Digital Strategy, Operating Models & Technology Implementation Insight
Boost business success via insights on emerging trends in digital transformation and IT strategy; practical frameworks you can apply; and guidance from the world’s experts in leadership, IaaS, investment prioritization, operational excellence, sustainable innovation, change management, enterprise agility, and applying emerging technologies.
While the world is enjoying the benefits of the fourth industrial revolution, the risks to businesses from cyber threats are increasing in both sophistication and frequency. What can business leaders do to strengthen their resilience to cyber threats? Leaders must first recognize that the risks in the digital space present as real a threat to the success of the business as do the more familiar risks in the physical world. To build effective digital resilience, leaders must adopt a C-suite response, embracing both robust technology and organizational culture approaches.
Cutter Consortium Senior Consultant Paul Clermont describes some of the impact that AI has had at the boundaries of commercial organizations and public policy in an article aptly entitled, “Who Knew THAT Would Happen?” Those of us who have experienced unintended consequences of other technologies will want to answer “anybody” but should remind ourselves that some may not have the memory of prior years, and that hindsight is perfect. Clermont explores how to identify possible unintended consequences in advance and proposes countermeasures to negative unintended consequences in the form of design principles and public policies.
Cutter Consortium Fellow Lynne Ellyn recounts her experiences with AI technology in the real world, surveys the current landscape, and identifies key nontechnical issues that companies are likely to face when deploying AI-based systems.
As AI becomes more visible as a corporate strategic tool, organizations will have to incorporate issues surrounding AI as part of corporate strategy. Pavankumar Mulgund and Sam Marrazzo help us by providing a framework for developing an AI strategy. The authors discuss the “minimum viable model” approach to the development of the underlying AI/ML models, along with the platform on which these models run and the inevitable tradeoffs. They conclude their piece by examining some best practices for the successful implementation of AI initiatives.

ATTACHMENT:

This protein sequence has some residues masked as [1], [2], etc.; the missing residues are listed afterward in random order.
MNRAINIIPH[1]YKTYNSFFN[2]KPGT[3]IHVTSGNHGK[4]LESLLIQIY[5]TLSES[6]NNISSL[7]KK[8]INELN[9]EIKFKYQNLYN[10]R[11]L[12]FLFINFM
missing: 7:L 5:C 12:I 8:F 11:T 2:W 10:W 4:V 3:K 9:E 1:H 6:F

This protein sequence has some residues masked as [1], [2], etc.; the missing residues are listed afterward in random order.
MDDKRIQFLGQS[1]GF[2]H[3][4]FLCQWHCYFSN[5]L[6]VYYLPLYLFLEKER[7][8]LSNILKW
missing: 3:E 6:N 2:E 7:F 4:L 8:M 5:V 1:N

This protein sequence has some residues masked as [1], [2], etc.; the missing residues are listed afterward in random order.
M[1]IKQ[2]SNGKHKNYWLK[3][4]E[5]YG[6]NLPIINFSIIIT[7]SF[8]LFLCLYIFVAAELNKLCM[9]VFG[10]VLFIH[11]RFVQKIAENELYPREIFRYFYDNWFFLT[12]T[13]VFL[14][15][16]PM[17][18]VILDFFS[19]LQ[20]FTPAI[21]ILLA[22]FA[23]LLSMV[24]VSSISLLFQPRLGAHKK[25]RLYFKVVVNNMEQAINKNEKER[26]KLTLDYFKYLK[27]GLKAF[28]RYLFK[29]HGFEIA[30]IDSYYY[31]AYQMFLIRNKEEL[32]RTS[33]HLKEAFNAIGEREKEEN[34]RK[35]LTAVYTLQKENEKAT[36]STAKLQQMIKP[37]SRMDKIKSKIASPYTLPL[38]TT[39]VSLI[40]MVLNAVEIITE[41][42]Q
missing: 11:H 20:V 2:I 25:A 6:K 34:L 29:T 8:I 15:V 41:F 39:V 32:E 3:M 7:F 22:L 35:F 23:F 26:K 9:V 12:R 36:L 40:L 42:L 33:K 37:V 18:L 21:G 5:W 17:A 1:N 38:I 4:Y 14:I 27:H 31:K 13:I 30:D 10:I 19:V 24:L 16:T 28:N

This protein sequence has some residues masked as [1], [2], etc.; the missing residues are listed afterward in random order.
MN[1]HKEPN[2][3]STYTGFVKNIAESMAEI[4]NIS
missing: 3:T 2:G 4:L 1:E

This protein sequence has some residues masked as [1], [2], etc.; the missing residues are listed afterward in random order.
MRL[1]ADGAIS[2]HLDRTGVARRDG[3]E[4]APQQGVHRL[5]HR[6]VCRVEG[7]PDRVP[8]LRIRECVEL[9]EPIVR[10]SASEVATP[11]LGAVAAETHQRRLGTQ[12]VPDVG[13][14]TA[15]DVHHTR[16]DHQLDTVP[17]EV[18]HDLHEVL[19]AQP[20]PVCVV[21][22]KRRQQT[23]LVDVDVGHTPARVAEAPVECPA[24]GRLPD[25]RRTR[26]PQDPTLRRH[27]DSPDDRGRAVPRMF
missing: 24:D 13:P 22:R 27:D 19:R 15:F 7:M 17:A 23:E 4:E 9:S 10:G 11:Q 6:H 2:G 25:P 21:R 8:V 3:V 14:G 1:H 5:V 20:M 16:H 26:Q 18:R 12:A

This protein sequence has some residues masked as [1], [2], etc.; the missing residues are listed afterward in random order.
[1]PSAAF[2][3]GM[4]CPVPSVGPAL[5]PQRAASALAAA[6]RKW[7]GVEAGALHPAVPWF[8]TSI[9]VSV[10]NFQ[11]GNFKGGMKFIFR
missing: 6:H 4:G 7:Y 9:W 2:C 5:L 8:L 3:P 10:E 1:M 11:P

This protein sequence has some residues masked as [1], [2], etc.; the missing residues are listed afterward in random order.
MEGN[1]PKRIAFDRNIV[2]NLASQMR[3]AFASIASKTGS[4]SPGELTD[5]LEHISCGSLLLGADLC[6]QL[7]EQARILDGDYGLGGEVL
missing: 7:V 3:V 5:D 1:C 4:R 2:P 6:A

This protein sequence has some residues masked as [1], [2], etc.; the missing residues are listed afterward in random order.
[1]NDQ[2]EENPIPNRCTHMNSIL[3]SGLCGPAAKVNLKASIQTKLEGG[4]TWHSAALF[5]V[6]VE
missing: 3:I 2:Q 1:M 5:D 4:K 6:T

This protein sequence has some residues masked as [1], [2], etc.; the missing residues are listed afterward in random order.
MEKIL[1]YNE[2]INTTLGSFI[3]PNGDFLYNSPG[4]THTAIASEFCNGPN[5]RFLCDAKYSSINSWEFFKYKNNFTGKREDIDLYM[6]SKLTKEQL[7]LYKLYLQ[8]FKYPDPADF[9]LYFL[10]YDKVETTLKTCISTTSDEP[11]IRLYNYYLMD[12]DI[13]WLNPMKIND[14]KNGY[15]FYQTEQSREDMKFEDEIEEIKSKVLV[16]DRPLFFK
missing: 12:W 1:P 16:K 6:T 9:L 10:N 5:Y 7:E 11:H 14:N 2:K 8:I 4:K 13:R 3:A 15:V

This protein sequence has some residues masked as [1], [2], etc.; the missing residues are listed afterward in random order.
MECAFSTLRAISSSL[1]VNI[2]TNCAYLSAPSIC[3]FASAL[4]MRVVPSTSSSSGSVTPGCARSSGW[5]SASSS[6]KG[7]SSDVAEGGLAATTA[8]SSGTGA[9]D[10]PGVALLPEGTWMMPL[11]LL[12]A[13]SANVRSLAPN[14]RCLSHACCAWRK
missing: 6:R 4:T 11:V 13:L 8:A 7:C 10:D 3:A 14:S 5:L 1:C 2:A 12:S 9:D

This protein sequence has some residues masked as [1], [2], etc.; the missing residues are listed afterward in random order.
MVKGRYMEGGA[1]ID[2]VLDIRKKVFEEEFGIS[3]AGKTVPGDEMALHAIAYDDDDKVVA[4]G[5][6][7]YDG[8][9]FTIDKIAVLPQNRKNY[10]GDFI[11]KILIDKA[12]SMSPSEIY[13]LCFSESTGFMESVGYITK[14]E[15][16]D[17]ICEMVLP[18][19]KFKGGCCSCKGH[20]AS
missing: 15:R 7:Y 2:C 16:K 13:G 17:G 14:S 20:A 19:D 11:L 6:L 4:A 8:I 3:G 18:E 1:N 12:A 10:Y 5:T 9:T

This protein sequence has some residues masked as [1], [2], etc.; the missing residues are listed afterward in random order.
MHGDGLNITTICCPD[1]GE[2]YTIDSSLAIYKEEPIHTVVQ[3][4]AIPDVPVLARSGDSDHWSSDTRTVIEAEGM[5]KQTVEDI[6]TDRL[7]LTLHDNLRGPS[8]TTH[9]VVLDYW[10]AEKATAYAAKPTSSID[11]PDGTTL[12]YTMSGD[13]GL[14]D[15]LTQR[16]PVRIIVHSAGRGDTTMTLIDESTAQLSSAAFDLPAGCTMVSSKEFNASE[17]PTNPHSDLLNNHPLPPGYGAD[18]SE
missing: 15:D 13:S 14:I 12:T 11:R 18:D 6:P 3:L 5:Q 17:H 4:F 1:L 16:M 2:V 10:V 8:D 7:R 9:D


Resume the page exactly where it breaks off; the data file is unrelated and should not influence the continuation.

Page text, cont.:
One way of getting an off-course system (or person) back on track is by nudging. This concept can be particularly useful in goal-directed systems. But, to reiterate, errors will occur. In his article, Richard Veryard describes technologically mediated nudging; the possible unintended consequences; and the need to consider the planning, design and testing, and operation of the system for robust and responsible nudging.
Experienced IT practitioners know that errors will occur. A big part of building and managing complex systems is dealing with risk management (which includes identification and mitigation strategies). This is hard enough when documentation and source code exist. But the current state of ML-based AI tends to result in opaque black boxes, which make this activity, um, challenging. David Biros, Madhav Sharma, and Jacob Biros explore the implications for organizations and their processes.
This article takes us to outer space (well, low Earth orbit, actually) to examine the issues around AI (in its ML incarnation) employed in a NASA system to track orbital debris. William Jolitz, the inventor of OpenBSD (open source Berkeley Software Distribution), makes the case for organization-wide awareness and alignment around ML and suggests that, like security, transparency cannot be bolted on later; it must be addressed at a project’s origin.
The contributions in this issue of CBTJ will help us get up to speed with the current state of AI and to think about some of the issues raised when we look beyond systems that appear to work as intended. Our contributors span industry and academia, and their commentary provides a good way to gain an overview of the problem.